According to a release from Montana Fish, Wildlife and Parks, the department is being required to shift 30 percent of their enforcement hours to wildlife management. This decision stems from the 2017 Montana Legislative session after the Legislature applied for more federal Pittman-Robertson funding rather than increasing license fees.
Pittman-Roberston money is raised by taxes on the sale of firearms and ammunition and can only be used on wildlife management work.
“This change will redirect a total of 70,000 hours of game warden time, the equivalent of about 30 game warden positions,” stated the agency in a press release last week. “These hours will shift from enforcement work to eligible wildlife management work.”
Montana FWP published a fact sheet early last week to help both their wardens, captains, investigators and sergeants and the general public understand how the shift might affect their work. Examples of eligible PR hours included block management setup, wildlife surveys, habitat maintenance and game damage investigations. Examples of ineligible hours under PR time include angler and hunter compliance checks, patrols and wildlife violation investigations.
“Basically, our positions are broken up into their specific hours and are funded through different sources,” said FWP Region Three Warden Captain Adam Pankratz. “Some portions go to pay warden wages, enforce regulations, etc.”
Pankratz said that historically, PR funded 4 percent of the enforcement division’s work.
“Now that’s changed and we are having to shift 30 percent of the position off enforcement work,” he said.
The change took effect in July of this year and will run through mid-2019.
What it means
As Southwest Montana moves into its general deer and elk hunting season, Pankratz said enforcement work like patrols, poaching investigations and check stations will be reduced.
“It’s hard to say where it’s going to have an impact and how,” he said. “There’s definitely going to be falling off that the public is aware of and knowing there may be less of a chance of getting caught.”
According to the agency’s fact sheet, each enforcement division has developed an electronic tracking system for use by the region to account for both law enforcement and PR eligible hours. The agency said it is certain they will be audited by the United States Fish and Wildlife Service, which administers PR funds, to ensure no law enforcement work was performed using that funding.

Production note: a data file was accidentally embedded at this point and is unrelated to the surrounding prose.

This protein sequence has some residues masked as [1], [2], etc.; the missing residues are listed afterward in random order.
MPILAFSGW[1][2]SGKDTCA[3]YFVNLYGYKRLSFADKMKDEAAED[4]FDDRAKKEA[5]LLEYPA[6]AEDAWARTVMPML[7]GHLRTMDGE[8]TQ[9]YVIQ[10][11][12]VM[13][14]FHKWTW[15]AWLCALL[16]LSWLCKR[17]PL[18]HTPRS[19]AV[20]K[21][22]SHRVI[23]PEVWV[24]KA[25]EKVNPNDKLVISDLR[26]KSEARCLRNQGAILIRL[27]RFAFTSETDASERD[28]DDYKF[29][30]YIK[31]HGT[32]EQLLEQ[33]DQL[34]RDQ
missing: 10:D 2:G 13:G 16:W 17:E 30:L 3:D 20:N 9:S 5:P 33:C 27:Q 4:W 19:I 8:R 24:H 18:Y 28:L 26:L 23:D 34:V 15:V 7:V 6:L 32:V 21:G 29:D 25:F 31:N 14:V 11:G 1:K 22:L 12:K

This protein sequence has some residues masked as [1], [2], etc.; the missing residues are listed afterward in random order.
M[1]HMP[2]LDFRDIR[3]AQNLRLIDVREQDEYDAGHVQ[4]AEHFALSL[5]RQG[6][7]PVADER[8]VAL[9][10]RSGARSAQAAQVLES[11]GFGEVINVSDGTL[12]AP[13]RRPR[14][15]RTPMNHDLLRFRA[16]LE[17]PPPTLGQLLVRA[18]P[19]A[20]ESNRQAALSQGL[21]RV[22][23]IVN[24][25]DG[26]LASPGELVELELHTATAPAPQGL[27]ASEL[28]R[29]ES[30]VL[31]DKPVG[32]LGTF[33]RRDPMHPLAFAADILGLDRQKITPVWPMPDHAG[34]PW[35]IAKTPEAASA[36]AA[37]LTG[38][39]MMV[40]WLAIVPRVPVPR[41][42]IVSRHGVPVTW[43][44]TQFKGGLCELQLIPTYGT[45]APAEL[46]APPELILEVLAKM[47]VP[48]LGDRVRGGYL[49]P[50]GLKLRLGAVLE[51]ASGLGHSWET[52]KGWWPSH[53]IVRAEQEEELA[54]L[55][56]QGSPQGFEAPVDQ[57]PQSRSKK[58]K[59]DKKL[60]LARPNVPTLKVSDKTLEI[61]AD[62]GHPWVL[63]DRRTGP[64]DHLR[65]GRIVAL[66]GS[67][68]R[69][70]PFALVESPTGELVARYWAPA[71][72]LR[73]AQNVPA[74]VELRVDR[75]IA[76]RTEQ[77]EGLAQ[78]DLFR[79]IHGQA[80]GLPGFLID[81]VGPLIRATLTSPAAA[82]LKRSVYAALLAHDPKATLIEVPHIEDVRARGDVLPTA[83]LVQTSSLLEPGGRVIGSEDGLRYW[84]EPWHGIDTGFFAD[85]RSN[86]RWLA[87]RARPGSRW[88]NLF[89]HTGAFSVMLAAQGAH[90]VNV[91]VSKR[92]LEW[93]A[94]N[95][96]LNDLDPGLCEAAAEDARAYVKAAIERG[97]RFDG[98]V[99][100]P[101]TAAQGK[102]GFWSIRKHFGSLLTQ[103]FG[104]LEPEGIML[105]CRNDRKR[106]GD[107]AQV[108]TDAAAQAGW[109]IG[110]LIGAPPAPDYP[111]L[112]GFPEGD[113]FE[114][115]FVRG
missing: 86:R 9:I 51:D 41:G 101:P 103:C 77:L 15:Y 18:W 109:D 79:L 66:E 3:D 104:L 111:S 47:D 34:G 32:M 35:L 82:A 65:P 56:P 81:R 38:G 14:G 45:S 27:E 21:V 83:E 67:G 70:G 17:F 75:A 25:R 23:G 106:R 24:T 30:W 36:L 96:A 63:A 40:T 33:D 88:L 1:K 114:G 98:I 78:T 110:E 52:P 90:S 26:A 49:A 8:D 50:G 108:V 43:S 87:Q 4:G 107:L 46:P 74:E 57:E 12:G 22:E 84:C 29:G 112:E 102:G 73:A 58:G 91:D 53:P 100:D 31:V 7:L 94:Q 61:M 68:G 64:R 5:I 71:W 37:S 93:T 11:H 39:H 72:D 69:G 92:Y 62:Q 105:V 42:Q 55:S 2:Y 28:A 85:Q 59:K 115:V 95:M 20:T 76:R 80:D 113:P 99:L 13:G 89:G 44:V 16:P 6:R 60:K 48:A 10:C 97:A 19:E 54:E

A good example of what this might look like for folks in the area is comparing how many fishing licenses wardens checked in July and August of 2016 to those check in July and August of this year – according to Pankratz, there was a 50 percent drop between 2016 and 2017.
“Who knows what will happen because of this,” said Pankratz. “It’s going to come down to what does the public want their game wardens doing – it’s not that we aren’t doing good work.”
For now, Montana FWP said they have every intention of meeting the expectations of the legislature but that does not changed their “overarching mission.”
“This new directive doesn’t change FWP’s overarching mission of managing Montana’s fish, wildlife, parks and recreational resources with expertise, professionalism and commitment to public service,” the agency stated. “However, this does change the way we do our work … This means, at times, wardens, investigators, sergeants and captains will be accomplishing non-law enforcement work and unable to respond to traditional conservation law enforcement needs. Enforcement may be less visible and available.”
The agency did say that the legislature will assess the effects of the shift and evaluate how well FWP followed the transition in their 2019 session.